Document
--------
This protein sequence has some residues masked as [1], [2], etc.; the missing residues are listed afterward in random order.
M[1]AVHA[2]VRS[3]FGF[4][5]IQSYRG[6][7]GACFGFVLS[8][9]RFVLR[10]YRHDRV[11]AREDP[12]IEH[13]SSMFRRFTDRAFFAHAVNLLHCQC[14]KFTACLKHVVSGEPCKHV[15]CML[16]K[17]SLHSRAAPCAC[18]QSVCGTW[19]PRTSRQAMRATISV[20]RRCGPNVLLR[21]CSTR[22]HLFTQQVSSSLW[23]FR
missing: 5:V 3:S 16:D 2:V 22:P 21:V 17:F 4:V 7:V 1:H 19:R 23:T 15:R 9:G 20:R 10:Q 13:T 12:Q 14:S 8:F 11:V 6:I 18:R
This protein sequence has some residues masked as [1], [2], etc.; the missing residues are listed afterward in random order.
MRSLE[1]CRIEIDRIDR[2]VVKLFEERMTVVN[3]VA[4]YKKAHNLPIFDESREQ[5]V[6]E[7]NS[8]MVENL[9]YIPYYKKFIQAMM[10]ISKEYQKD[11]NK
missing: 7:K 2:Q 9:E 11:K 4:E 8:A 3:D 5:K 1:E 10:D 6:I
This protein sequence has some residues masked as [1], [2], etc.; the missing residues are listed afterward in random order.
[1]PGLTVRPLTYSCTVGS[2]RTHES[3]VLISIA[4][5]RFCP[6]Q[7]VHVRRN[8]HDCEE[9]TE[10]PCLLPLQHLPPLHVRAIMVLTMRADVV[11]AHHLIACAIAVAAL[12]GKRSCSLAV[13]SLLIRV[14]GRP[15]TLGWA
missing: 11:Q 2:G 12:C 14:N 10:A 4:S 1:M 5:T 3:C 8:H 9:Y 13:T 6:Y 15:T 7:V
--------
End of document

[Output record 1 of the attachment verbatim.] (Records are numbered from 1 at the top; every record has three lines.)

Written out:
This protein sequence has some residues masked as [1], [2], etc.; the missing residues are listed afterward in random order.
M[1]AVHA[2]VRS[3]FGF[4][5]IQSYRG[6][7]GACFGFVLS[8][9]RFVLR[10]YRHDRV[11]AREDP[12]IEH[13]SSMFRRFTDRAFFAHAVNLLHCQC[14]KFTACLKHVVSGEPCKHV[15]CML[16]K[17]SLHSRAAPCAC[18]QSVCGTW[19]PRTSRQAMRATISV[20]RRCGPNVLLR[21]CSTR[22]HLFTQQVSSSLW[23]FR
missing: 5:V 3:S 16:D 2:V 22:P 21:V 17:F 4:V 7:V 1:H 19:R 23:T 15:R 9:G 20:R 10:Q 13:T 12:Q 14:S 8:F 11:V 6:I 18:R